I’d like to focus on the articles by Menachem Kellner on Rabbi Elhanan Wasserman and Rabbi Aharon Kotler. These two 20th century luminaries cast Rambam into the mold of a Hareidi sage. When they read Rambam, they understood him in a way that Rambam himself would have found problematic.
The Jewish Press publishes a bi-weekly feature in which several rabbis are asked questions relating to Jewish observance and Jewish values. One of the respondents is Rabbi Marc D. Angel. Here are Rabbi Angel's responses to the first 4 questions in this series of articles.
We must face this problem squarely and candidly: The narrowing of horizons is a reality within contemporary Orthodoxy. The fear to dissent from the "acceptable" positions is palpable. But if individuals are not allowed to think independently, if they may not ask questions and raise alternatives, then we as a community suffer a loss of vitality and dynamism.
Nations, societies and institutions ultimately have the leadership they deserve. If they do not demand more, they have little right to complain. If they do not draw on their individual koah to combat governmental, religious and social evils, then they are accomplices to the evil.
This article discusses some cases, reflective of the educational approach of many religious schools and individuals, that are symptomatic of serious problems in the way our community transmits Torah teachings. The fundamentalist, literalist position—so vehemently criticized by Rambam—still holds sway among many Orthodox Jews.
Rabbi Joseph B. Soloveitchik is Orthodoxy's most eloquent response to the challenges of modernity and to the critics of Modern Orthodoxy. A Torah giant of the highest caliber, the Rav was also a world-class philosopher. In his studies in Lithuania, he attained the stature of a rabbinic luminary. At the University of Berlin, he achieved the erudition of a philosophical prodigy.
As we rejoice at the many successes of the State of Israel, our joy is dampened by the ongoing terrorism and threats lodged against Israel and the Jewish People. We must stay focused on the remarkable renaissance of the Jews as manifested in the re-establishment of a sovereign Jewish State. We thank the Almighty for having granted us the privilege of living at this special time.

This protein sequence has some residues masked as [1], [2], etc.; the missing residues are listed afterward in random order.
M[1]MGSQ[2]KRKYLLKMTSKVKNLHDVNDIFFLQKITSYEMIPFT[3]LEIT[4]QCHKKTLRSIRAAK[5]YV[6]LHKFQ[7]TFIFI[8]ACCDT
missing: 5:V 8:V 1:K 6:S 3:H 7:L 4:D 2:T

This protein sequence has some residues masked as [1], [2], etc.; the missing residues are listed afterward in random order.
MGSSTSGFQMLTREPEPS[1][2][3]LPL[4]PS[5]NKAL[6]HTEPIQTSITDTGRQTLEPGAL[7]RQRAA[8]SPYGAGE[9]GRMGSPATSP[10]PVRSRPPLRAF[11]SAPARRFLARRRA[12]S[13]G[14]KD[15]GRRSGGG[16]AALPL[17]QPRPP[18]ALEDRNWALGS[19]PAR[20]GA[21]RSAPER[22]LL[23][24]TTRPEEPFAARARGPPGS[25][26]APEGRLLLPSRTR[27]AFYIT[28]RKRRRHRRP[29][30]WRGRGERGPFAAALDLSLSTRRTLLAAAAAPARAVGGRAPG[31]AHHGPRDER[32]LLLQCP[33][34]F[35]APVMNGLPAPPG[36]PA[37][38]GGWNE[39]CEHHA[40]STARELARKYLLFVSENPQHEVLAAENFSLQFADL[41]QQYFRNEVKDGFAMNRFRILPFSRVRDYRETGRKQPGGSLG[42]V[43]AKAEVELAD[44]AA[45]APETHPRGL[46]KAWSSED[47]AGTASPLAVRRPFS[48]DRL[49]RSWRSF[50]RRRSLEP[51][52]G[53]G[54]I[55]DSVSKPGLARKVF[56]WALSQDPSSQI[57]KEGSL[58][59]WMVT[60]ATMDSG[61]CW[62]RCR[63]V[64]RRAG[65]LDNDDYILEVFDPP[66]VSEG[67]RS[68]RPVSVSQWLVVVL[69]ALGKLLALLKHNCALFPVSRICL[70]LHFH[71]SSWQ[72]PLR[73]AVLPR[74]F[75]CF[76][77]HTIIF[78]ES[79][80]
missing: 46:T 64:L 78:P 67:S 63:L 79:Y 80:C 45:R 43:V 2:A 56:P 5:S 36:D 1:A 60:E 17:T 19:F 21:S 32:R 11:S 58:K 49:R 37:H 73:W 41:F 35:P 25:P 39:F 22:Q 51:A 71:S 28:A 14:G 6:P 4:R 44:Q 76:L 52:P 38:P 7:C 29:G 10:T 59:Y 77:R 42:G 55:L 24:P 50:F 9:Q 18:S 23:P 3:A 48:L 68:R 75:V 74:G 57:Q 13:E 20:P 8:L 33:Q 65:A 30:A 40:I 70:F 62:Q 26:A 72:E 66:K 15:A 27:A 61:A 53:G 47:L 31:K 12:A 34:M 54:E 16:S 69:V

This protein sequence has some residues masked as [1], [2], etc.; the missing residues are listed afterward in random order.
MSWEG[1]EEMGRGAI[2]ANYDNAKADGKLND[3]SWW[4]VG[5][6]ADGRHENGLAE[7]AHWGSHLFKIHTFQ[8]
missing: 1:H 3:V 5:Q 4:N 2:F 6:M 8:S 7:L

It seems to have become "politically correct" to speak of narratives, rather than to focus on historical truth. This tendency is blatantly evident in some discussions about Israel and the Palestinian Arabs. We are told that each group has its own narrative, implying that each group clings to its own version of truth and should be respected for its views. This approach--seemingly objective and non-judgmental--actually leads to the distortion of facts and undermining of historic truth.
The disease of anti-Semitism has persisted through the generations and continues today, with all its false accusations, paranoia and dangerous consequences. How are we to cope with this deep-seated irrationalism? How are we to explain this to our children and grandchildren?
The current policies of the Orthodox rabbinic/beth din establishment are causing anguish to thousands of would-be converts and their families; are turning would-be converts away from Orthodoxy; are de-legitimizing Orthodox rabbis and converts who do not subscribe to the "establishment" positions; are causing thousands of halakhic converts to fear that their and their children's halakhic status will be undermined.